‘Hangover,’ ‘NATM2′ Holds Are Strong, ‘Land’ is Lost
While it’s true that box office success does not automatically qualify as quality, and that not every box office bomb won’t eventually be looked upon fondly (see: Office Space, Idiocracy, Tenacious D in the Pick of Destiny), it’s clear that success at the box office is (as they say) “a very big deal.” Box office success is what greenlights sequels or gives the creative team negotiating power to make new projects in their own way with minimal studio interference. Vince Vaughn cashed in his Wedding Crashers check by making The Break-Up with his own handpicked writing team and a host of friends in various roles in the film. The incredible success of Talladega Nights allowed Adam McKay, Will Ferrell, and John C. Reilly to make the R-rated film they wanted to make. $100 million later, Step Brothers was viewed as a success. And Will’s latest Land of the Lost? Not so much.
Here are the weekend box office estimates for this past weekend.
- The Hangover $33,415,000 weekend (-25.7%), $ 105,389,000 total
- Up $30,515,000 weekend (-30.9%), $187,179,000 total
- The Taking of Pelham 1 2 3 $25,000,000 weekend
- Night at the Museum: Battle of the Smithsonian $9,600,000 weekend (-34.4%), $143,447,000 total
- Land of the Lost $9,153,000 weekend (-51.4%), $34,980,000 total
The Hangover becomes the first summer movie to stay at #1 for two consecutive weeks. The -25% hold is very similar to Wedding Crashers and indicates excellent word of mouth and repeat viewing, and almost guarantees the movie will cross $200 million in grosses.
Looking deeper at the numbers, Night at the Museum is holding well despite “kid friendly” competition from Up and Eddie Murphy’s new film that opened outside the top 5. In major newspapers such as the San Francisco Chronicle, promotion for the film continues with ads focusing on The Thinker and his “firepower” bit from the movie (a quote my seven year old was repeating numerous times this weekend).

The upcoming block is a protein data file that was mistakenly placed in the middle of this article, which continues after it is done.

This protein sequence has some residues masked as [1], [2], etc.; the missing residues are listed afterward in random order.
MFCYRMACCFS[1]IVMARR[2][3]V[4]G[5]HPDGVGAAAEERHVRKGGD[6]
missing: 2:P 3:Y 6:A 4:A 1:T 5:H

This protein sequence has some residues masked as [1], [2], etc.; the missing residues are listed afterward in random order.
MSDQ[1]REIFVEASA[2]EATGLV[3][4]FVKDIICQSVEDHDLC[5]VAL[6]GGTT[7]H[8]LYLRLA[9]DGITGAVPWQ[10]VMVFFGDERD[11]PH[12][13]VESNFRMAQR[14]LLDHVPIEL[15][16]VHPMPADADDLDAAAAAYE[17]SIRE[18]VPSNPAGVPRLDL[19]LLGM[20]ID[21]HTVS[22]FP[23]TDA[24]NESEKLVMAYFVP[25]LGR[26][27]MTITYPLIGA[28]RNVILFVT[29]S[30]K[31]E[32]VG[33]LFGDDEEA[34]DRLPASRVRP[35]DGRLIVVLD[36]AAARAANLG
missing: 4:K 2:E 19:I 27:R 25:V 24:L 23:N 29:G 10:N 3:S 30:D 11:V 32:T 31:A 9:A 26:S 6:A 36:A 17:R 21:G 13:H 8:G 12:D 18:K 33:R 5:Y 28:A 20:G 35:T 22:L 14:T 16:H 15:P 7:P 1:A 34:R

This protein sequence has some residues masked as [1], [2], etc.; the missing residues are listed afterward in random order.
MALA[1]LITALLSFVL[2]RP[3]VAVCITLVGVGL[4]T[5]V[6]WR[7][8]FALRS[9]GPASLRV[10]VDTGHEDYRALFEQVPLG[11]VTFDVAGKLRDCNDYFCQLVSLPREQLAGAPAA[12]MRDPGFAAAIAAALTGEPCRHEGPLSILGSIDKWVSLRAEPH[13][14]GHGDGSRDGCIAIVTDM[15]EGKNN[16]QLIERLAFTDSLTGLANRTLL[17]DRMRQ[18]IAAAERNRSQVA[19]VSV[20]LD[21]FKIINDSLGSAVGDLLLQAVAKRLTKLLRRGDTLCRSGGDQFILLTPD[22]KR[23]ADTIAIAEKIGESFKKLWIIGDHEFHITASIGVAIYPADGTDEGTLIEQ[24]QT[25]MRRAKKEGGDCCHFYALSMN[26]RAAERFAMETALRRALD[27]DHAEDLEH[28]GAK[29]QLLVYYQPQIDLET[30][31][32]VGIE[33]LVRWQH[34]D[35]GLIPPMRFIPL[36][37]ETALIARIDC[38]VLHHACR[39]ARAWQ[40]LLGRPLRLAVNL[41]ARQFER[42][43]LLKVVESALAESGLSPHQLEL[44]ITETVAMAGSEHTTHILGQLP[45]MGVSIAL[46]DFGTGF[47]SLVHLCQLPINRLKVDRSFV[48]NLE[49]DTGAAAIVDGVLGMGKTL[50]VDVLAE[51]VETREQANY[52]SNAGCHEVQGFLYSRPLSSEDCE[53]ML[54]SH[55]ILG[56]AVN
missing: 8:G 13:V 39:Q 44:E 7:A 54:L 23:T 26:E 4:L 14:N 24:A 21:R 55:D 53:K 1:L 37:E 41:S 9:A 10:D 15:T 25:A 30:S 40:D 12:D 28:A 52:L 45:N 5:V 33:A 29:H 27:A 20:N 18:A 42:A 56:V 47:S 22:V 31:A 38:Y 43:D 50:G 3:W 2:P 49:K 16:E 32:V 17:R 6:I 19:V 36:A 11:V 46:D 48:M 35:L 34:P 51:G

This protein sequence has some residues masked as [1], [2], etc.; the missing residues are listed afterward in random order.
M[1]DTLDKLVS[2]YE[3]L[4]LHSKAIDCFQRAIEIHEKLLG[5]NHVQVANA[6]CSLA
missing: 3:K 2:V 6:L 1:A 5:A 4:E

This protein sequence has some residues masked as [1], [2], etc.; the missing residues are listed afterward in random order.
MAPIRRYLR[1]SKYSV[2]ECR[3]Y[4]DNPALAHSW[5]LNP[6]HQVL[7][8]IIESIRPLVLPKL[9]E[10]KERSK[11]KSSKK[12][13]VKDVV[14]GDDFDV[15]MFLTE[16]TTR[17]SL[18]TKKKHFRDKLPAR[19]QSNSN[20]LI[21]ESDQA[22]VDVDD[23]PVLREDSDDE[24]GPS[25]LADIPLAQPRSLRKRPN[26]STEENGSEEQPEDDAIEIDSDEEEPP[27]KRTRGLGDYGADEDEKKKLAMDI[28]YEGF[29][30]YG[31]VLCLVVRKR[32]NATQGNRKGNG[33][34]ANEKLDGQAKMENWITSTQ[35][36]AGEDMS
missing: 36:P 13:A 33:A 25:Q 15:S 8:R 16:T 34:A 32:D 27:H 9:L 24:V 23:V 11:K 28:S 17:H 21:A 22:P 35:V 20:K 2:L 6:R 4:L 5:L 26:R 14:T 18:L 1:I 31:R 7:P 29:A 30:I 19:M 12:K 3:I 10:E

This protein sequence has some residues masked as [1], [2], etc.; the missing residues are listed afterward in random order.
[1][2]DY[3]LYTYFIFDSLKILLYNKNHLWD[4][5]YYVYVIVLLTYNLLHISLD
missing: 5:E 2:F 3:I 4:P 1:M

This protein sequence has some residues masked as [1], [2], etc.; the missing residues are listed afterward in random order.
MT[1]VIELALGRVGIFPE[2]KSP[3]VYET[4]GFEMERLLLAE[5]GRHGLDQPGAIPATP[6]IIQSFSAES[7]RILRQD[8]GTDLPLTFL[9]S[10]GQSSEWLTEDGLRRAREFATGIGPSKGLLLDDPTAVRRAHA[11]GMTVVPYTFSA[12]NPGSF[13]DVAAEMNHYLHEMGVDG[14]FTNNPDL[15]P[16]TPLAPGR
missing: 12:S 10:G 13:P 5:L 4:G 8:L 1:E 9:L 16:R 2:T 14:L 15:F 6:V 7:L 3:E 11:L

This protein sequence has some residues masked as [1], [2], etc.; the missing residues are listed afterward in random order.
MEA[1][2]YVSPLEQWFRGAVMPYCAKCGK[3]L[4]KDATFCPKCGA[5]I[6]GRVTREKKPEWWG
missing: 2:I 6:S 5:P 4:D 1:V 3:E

As for Land of the Lost, if you look at the “hold” numbers, you can see that this movie dropped far more than the other returning films in the top five (and top ten) by a large margin. And the promotion for the second weekend? Basically nonexistent. It’s pretty sad when this was the only movie in the top ten to receive not a single advertisement in the Chronicle and San Jose Mercury-News. It surely looks like Universal is dropping this one like a stone in a well.
After relentless ads promoting the kid-friendly aspects of LOTL, then pushing the racier scenes in the final week leading to the film’s opening, perhaps Universal doesn’t know how to promote this movie? It’s clear from the “Firepower” ads that NATM2 knows where it’s bread is buttered, and certainly the success of the film makes it easy to focus on a popular character.
I just have to think that perhaps Land of the Lost should have taken a page from what I’ve called the best TV spot for a movie ever. “Not. Your. Fathers. Star Trek” was a brilliant ad campaign to tell the 13-25 crowd that this wasn’t the same old Star Trek you’d heard of. It was hip. It was fast-paced. It featured lens-flare! Now if only Land of the Lost had a campaign that said “Its. Not. A. Kids. Movie” then perhaps it might have found a place for teens unable to get into The Hangover due to the R-rating.
At the end of the day, it’s hard to compete in the same market space as a movie that is literally a phenomena. Even with a brilliant ad campaign, Land certainly would have “Lost” to The Hangover.